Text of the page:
Yesterday, Microsoft (NASDAQ:MSFT) posted a $6.2 billion charge against its fiscal fourth quarter revenues, writing off its 2007 purchased of online advertising firm aQuantive, and leading to its first quarterly loss since it became a publicly-traded company in 1986.
The acquisition of aQauntive was intended to give Redmond a beach head in the online ad market, countering Google‘s (NASDAQ:GOOG) dominance. Instead, Microsoft’s online ad division has floundered, racking up about $9 billion in losses, while contributing just 4% to annual revenues.
Microsoft reported a $492 million loss during the quarter, compared to a $5.9 billion profit during the same period in 2011.
Excluding the charges, earnings came in at 73 cents a share, solidly beating analysts who had predicted 62 cents a share, the Associated Press noted.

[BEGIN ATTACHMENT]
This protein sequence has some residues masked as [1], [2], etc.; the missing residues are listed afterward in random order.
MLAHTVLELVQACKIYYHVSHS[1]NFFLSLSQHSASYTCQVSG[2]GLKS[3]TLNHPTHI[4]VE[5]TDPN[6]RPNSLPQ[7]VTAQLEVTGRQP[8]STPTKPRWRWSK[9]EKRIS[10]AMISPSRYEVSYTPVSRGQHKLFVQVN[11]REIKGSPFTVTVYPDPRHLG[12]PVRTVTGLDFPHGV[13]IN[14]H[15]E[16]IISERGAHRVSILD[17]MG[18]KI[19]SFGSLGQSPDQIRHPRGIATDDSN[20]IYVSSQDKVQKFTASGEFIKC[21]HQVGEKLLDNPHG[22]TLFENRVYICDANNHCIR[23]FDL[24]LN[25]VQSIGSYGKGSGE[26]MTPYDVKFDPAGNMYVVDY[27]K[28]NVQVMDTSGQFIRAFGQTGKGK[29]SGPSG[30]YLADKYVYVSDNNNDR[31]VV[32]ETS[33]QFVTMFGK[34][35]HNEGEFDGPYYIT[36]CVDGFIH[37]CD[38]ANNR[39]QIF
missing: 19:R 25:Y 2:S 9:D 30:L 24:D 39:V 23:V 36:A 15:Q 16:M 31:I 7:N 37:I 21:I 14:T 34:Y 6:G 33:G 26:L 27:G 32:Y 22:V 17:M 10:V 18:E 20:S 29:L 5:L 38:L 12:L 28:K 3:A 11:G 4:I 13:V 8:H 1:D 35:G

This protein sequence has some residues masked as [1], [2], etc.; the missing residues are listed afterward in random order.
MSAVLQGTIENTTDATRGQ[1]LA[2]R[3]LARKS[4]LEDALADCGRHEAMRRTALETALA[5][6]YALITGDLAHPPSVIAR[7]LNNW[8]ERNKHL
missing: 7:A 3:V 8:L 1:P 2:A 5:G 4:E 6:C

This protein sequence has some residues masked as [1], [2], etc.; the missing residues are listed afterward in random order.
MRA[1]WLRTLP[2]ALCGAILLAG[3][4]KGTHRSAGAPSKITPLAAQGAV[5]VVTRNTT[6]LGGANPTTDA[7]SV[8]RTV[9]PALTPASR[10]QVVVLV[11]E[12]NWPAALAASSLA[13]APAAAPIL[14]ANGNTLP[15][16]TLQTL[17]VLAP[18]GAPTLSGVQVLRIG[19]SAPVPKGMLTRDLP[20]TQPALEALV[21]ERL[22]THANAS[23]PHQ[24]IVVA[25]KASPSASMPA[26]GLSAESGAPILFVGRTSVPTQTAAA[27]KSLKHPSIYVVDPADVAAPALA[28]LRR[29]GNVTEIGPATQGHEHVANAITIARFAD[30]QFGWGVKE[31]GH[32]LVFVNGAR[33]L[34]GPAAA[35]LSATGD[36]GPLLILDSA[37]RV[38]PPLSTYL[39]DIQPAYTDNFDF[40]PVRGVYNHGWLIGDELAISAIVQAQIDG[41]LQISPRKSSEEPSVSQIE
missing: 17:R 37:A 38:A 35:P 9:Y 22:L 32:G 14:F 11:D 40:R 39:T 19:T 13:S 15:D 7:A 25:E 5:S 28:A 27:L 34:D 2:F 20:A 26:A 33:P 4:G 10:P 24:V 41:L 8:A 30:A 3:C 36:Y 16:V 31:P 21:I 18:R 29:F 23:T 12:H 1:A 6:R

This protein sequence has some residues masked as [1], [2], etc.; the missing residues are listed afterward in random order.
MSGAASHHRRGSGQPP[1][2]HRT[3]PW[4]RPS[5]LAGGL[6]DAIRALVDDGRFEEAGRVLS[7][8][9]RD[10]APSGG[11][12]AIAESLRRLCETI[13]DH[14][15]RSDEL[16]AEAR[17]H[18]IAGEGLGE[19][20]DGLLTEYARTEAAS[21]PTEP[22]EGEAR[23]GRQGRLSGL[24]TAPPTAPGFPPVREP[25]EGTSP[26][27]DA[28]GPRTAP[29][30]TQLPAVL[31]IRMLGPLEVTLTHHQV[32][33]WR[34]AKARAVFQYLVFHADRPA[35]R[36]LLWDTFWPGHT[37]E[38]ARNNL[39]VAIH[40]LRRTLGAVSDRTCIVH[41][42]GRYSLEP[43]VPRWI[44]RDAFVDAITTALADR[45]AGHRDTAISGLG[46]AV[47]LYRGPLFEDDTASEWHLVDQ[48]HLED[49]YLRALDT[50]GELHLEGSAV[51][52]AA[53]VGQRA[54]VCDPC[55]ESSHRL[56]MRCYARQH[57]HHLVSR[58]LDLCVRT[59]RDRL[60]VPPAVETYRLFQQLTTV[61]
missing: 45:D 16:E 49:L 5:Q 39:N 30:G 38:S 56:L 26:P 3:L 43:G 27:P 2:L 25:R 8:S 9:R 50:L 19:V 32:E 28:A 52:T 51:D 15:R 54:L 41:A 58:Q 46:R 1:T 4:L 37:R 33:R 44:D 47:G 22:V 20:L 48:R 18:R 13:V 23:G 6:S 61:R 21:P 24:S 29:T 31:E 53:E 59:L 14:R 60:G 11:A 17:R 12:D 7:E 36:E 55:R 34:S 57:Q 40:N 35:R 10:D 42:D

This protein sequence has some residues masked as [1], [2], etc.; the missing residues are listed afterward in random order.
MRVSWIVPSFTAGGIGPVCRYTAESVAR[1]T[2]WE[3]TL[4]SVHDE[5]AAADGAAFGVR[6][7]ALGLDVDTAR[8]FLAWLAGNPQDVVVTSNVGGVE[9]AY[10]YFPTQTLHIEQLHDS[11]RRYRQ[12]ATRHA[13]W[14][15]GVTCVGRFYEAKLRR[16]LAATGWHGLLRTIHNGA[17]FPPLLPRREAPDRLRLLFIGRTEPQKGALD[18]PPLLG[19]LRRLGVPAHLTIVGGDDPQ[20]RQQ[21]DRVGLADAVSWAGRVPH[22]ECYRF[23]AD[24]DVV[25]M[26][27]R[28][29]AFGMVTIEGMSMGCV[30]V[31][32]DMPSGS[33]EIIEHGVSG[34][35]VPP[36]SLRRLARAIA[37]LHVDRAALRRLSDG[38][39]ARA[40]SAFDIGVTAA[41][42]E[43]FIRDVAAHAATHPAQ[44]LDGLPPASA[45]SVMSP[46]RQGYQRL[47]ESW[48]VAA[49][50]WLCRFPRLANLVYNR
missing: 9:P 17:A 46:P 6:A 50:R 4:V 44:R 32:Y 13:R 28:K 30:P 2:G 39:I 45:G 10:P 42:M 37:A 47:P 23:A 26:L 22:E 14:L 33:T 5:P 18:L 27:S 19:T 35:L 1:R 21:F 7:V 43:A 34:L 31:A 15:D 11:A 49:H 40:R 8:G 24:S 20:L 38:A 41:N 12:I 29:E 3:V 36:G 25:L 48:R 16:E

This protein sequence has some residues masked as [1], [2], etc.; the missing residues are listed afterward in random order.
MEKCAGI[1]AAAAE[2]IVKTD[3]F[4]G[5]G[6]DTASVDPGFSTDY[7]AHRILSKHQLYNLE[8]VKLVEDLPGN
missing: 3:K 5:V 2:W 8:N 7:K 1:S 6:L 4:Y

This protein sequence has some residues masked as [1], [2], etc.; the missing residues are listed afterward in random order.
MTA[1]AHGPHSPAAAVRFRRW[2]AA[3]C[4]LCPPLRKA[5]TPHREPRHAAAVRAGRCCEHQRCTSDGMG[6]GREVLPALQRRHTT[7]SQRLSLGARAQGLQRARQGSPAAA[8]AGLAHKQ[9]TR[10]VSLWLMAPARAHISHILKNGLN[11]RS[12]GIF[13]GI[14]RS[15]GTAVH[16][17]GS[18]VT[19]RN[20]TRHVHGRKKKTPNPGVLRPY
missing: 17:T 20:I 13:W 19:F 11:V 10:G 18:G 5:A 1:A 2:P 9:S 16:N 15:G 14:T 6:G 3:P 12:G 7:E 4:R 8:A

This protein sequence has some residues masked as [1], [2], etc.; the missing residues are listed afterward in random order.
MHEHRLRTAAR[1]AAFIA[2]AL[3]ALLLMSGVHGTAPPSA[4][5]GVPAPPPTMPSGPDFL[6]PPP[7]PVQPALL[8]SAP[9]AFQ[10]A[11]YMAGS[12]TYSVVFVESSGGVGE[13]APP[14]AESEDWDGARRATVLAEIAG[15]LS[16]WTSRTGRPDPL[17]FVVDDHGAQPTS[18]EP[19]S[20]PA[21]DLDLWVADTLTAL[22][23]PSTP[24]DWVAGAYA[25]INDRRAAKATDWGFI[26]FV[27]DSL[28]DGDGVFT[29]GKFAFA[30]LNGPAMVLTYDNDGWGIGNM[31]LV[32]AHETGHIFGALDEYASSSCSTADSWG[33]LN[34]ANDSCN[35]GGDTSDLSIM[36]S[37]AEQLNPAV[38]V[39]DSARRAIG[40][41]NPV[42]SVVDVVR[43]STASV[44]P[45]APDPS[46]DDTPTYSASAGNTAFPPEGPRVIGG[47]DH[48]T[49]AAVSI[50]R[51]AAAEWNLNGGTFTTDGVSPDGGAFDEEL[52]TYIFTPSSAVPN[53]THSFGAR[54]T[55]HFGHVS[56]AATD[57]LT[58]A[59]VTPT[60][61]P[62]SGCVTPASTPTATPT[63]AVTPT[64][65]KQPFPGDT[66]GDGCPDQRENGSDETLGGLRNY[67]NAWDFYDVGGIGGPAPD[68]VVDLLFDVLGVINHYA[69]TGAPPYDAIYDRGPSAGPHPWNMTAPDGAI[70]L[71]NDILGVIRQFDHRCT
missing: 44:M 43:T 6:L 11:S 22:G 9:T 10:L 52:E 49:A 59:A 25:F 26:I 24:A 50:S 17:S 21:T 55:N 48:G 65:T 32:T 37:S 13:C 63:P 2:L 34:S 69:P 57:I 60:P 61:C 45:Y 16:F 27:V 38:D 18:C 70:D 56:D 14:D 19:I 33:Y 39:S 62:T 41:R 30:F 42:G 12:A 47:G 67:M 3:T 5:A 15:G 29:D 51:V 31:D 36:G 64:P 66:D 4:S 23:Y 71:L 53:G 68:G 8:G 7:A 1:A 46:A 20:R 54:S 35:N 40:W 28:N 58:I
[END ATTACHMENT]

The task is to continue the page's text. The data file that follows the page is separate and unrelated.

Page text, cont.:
For the quarter, the company saw revenue of $18.06 billion, up 4% from last year, but falling short of the $18.15 billion analysts had forecast.
Shares of Microsoft fell more than 1% in Friday morning trading.
Sales of its Windows operating system slowed along with sales of personal computers, which have been trending lower due to the economic slowdown and competition from tablet computers like Apple‘s (NASDAQ:AAPL) iPad. Computer server and business software sales were up during the quarter.
The company is now looking forward to the October release of its Windows 8 operating system. Last month, the company unveiled its own tablet computer, running the new operating system, designed to compete with the iPad.